Are astronauts more likely to develop blood clots during space missions due to zero gravity? That’s the question NASA is trying to answer with help from UNC School of Medicine’s Stephan Moll, MD, professor in the Division of Hematology within the UNC Department of Medicine. A new publication in Vascular Medicine shows the results of an occupational surveillance program spurred by the development of a deep vein thrombosis (DVT) in the jugular vein of an astronaut, which is described in detail in a New England Journal of Medicine publication from 2020.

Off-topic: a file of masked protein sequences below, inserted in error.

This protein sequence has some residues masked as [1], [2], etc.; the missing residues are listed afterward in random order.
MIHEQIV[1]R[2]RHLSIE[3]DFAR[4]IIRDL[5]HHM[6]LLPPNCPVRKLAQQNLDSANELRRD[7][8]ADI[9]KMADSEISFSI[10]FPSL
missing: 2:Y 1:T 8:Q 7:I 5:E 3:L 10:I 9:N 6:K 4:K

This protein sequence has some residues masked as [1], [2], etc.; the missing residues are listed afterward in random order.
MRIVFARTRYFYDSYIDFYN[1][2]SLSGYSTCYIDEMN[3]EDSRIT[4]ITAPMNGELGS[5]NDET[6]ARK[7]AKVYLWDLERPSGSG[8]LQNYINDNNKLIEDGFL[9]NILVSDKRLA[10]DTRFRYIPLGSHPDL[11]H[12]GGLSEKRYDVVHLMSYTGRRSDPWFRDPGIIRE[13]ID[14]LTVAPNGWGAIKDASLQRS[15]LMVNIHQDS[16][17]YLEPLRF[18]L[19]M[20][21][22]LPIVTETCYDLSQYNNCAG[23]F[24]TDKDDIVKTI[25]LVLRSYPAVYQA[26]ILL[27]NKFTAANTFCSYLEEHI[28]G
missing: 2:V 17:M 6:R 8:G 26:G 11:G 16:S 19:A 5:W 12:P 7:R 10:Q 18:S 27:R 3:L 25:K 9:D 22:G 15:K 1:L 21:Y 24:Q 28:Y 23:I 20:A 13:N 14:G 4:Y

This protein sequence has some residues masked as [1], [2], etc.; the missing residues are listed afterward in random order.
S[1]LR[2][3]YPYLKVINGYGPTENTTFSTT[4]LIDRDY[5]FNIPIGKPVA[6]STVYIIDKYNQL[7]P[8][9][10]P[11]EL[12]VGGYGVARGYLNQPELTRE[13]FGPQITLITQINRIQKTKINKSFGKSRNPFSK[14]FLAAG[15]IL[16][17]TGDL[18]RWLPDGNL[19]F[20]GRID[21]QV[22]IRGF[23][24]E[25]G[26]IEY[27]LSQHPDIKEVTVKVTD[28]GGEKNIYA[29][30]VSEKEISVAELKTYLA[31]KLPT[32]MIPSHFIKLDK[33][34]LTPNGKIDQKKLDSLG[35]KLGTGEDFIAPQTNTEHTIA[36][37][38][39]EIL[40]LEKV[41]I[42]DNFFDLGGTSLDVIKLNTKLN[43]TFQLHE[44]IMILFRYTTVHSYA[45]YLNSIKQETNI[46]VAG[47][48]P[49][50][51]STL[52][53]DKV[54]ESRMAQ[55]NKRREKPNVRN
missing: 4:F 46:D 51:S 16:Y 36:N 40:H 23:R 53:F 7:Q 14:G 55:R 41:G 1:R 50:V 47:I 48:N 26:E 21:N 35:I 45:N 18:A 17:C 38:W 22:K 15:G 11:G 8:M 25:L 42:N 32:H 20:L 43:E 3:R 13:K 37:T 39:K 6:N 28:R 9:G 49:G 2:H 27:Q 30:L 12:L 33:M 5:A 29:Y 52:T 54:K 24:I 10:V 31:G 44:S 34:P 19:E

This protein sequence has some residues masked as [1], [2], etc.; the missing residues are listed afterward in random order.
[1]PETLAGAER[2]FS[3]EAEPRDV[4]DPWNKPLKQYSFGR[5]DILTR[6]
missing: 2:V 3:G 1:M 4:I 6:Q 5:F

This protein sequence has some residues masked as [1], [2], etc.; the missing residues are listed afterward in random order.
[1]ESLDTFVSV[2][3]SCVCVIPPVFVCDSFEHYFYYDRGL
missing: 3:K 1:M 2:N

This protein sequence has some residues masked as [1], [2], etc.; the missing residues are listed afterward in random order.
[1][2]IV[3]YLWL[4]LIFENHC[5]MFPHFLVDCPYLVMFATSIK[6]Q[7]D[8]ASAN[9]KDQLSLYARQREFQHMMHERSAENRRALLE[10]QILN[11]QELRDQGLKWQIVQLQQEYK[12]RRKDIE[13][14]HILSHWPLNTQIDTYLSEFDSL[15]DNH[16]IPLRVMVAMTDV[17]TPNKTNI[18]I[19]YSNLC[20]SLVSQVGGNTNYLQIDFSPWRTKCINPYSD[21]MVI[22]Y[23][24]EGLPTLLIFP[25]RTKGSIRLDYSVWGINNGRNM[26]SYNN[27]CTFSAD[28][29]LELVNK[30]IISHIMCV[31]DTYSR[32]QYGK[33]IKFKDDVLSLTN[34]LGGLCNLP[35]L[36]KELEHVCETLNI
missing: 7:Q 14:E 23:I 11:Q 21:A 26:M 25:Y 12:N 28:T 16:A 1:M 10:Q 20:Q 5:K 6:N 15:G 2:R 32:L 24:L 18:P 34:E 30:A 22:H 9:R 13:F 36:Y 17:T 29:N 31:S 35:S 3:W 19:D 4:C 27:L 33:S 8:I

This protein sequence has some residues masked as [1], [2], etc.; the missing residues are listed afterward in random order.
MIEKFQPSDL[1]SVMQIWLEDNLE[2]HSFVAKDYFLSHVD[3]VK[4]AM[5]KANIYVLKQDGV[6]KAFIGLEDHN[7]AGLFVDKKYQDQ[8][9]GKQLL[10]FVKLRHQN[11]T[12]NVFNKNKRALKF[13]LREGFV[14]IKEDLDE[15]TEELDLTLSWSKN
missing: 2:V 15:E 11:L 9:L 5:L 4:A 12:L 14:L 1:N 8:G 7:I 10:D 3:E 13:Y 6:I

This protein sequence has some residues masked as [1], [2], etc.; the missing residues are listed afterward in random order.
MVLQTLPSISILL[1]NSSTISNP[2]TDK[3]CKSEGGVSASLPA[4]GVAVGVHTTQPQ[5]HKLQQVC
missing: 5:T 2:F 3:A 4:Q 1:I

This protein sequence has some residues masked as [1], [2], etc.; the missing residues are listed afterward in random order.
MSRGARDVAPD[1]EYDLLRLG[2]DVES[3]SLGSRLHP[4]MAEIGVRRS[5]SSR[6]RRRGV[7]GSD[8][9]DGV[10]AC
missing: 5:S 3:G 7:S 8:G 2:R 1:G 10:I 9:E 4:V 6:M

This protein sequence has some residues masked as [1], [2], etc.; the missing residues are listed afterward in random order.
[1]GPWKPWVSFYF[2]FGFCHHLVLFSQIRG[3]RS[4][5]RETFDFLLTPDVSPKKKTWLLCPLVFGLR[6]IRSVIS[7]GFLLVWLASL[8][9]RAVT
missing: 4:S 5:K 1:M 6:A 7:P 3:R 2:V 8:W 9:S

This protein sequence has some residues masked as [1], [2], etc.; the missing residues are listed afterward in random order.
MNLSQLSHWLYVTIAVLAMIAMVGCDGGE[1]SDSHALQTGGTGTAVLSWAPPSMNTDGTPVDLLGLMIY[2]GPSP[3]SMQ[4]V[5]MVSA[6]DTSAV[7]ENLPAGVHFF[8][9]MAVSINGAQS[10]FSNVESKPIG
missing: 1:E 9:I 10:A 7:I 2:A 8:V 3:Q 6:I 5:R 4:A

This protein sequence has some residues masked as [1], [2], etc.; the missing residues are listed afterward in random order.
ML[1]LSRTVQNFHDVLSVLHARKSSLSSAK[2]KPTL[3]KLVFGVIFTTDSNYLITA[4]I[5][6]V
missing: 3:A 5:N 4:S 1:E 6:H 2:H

Moll was consulted by NASA when the discovery of the blood clot was made during the astronaut’s mission on the International Space Station (ISS). This was the first time a blood clot had been found in an astronaut in space, so there was no established method of treatment for DVT in zero gravity. Moll, a member of the UNC Blood Research Center and a clinical hematologist, was called upon for his knowledge and treatment experience of DVT on Earth. In the ultimate act of telemedicine, Moll and NASA physicians helped treat the astronaut over several months, until they safely returned to Earth.